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Voigtlander 10.5mm f/0.95 Nokton Micro Four Thirds Lens Review

Gary Wolstenholme puts this specialist manual focus lens designed to be used with MFT systems through its paces.

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Handling and Features

Voigtlander 10.5mm f/0.95 Nokton Micro Four Thirds Lens Review: Voigtlander 10 5mm F 095 Lens (1)

This specialised manual focus lens for Micro Four Thirds system cameras sports an incredibly fast f/0.95 maximum aperture, which will allow still image and video recording in very low light conditions, with a shallow depth of field and a wide field of view equivalent to a 21mm lens used on a 35mm camera. Also included is the selective aperture control system, which allows the click stops to be disabled for smooth exposure transitions when shooting video. In this review, we'll take a look at how it performs.

Voigtlander 10.5mm f/0.95 Nokton Handling and Features

Voigtlander 10.5mm f/0.95 Nokton Micro Four Thirds Lens Review: Voigtlander 10 5mm F 095 Lens (3)

This Voigtlander's 10.5mm lens tips the scales at 586g, which is quite substantial lens when compared to other lenses for the Micro Four Thirds (MFT) system. Due to the size and weight of this optic, it may feel a little cumbersome to use on some of the more compact MFT bodies available, but it balances well with the Panasonic Lumix G6 body used for testing.

The materials used in the construction of this lens are second to none. Lots of metal has been used in the construction of this lens, which adds to the overall robust feel. The manual focus action is silky smooth and can be adjusted with a very light touch, yet it is well enough damped to stay put when required. As depth of field is very shallow at maximum aperture, extreme care needs to be taken to get images properly focused. Most Micro Four Thirds cameras have a facility for magnifying the image during focusing and it is best to take advantage of this feature. A useful hyperfocal scale is provided on the lens for use with smaller apertures. A minimum focus distance of 17cm is great for shooting in claustrophobic environments, or for taking the occasional close-up image.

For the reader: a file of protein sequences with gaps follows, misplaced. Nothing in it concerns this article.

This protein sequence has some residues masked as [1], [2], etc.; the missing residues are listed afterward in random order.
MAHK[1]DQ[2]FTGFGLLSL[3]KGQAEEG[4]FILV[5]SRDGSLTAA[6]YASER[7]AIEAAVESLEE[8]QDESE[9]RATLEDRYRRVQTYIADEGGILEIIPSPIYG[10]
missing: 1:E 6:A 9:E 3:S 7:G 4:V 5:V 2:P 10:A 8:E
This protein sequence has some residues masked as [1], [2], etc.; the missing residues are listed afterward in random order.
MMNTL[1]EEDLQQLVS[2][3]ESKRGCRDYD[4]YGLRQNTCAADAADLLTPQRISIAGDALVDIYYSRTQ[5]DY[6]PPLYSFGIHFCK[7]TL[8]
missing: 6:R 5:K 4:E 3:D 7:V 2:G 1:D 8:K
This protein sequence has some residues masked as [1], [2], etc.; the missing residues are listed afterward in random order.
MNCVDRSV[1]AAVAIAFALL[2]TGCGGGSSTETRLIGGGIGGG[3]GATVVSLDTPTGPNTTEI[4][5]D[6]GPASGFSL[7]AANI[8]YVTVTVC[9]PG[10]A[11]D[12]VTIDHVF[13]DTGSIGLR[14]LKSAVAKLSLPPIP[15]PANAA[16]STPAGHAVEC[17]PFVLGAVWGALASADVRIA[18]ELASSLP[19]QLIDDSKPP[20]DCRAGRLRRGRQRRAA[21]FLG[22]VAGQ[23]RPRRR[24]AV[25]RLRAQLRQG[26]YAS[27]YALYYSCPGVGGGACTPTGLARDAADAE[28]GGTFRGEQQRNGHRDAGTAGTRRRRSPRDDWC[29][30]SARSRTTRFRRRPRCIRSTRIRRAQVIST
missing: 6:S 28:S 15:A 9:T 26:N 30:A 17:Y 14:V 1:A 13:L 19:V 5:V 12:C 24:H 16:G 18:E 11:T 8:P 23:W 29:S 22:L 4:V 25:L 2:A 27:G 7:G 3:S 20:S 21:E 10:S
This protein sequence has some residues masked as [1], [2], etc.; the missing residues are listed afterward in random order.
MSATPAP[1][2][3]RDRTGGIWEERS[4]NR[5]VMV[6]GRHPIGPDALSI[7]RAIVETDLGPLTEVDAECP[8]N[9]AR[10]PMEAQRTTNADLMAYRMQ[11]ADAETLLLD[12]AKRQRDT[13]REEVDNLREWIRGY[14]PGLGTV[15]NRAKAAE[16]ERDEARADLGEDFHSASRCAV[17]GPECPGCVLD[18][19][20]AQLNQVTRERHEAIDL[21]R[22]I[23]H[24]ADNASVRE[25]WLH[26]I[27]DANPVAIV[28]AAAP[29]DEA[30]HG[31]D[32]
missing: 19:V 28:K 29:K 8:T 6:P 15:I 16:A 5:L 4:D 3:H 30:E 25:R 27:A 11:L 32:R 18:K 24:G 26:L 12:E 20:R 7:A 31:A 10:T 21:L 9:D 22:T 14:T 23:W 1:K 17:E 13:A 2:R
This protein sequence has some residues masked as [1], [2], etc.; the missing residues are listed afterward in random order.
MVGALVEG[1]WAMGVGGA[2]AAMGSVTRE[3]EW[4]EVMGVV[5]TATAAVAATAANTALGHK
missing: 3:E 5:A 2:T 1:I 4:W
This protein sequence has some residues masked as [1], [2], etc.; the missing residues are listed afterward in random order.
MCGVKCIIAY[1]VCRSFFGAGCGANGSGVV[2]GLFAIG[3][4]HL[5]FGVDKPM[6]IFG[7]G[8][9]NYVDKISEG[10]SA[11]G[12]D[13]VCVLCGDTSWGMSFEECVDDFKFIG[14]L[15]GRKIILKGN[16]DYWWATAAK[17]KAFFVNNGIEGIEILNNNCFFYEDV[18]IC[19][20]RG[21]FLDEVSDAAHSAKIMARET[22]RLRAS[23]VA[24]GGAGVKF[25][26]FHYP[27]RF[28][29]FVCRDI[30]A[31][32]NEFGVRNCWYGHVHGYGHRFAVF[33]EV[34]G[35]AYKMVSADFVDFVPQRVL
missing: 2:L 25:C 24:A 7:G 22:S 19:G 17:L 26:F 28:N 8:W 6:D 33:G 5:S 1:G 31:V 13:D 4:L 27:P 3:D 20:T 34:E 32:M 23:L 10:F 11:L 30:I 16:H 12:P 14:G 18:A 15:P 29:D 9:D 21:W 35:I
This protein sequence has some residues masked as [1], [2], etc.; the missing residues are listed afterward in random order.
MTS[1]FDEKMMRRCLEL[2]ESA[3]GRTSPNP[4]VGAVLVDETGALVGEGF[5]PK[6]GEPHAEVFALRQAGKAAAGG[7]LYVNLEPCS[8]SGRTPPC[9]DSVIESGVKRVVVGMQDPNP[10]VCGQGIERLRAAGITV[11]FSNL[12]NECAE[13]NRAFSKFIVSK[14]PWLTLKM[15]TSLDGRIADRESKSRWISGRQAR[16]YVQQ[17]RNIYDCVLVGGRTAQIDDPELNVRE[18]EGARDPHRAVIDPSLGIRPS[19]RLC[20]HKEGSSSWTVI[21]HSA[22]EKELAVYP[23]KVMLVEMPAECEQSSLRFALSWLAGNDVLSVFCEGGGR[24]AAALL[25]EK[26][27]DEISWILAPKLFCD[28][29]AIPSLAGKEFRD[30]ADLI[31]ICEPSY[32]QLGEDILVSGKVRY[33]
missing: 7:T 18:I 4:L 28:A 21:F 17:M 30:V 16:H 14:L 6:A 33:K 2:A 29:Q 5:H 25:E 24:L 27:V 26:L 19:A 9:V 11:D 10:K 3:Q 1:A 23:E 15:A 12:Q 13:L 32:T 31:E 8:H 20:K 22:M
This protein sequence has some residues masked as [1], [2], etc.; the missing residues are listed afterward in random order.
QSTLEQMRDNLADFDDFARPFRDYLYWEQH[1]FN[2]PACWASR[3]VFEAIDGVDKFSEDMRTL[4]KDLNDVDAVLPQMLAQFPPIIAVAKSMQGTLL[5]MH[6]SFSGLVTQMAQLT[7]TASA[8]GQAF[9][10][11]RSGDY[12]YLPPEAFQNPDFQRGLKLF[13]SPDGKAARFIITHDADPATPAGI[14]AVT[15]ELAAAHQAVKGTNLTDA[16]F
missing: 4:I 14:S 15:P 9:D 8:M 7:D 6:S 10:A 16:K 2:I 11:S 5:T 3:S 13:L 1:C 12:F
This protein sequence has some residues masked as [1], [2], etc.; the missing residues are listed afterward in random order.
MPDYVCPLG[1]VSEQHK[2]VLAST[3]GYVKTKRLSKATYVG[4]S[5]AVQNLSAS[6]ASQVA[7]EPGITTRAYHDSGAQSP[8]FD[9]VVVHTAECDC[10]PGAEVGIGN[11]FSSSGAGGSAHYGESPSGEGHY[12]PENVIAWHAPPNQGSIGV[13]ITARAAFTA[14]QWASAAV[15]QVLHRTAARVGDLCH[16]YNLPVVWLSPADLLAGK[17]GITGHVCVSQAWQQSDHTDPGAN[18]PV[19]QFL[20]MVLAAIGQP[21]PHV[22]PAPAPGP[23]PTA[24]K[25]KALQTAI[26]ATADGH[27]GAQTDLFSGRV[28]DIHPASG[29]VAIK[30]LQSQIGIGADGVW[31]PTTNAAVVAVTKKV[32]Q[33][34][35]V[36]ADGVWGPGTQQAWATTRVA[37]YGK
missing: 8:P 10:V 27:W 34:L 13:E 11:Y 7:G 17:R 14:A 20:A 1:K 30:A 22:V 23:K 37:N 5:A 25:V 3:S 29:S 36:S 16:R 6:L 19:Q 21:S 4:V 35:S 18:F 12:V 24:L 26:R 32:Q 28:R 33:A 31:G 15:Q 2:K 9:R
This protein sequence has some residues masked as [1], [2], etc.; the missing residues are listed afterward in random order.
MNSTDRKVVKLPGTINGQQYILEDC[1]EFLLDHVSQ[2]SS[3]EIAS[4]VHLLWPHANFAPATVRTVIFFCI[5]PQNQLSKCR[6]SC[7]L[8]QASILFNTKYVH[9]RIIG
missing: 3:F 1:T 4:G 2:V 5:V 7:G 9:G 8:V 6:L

Voigtlander 10.5mm f/0.95 Nokton Micro Four Thirds Lens Review: Voigtlander Nokton 10.5mm f/0.95

The aperture range is divided into half stop intervals, with a smooth clicking action between each setting. A ring located just in front of the aperture setting can be pushed toward the camera body and rotated to disengage the aperture clicks. This is a great feature for those wishing to use the lens for recording video, helping to produce smooth transitions between exposure adjustments.

The lens has a 72mm filter thread, which does not rotate during focusing. This makes the lens ideal for use with graduated or polarising filters. A petal shaped hood is also supplied.

Voigtlander 10.5mm f/0.95 Nokton Micro Four Thirds Lens Review: Voigtlander 10 5mm F 095 Lens (4)

Voigtlander 10.5mm f/0.95 Nokton Performance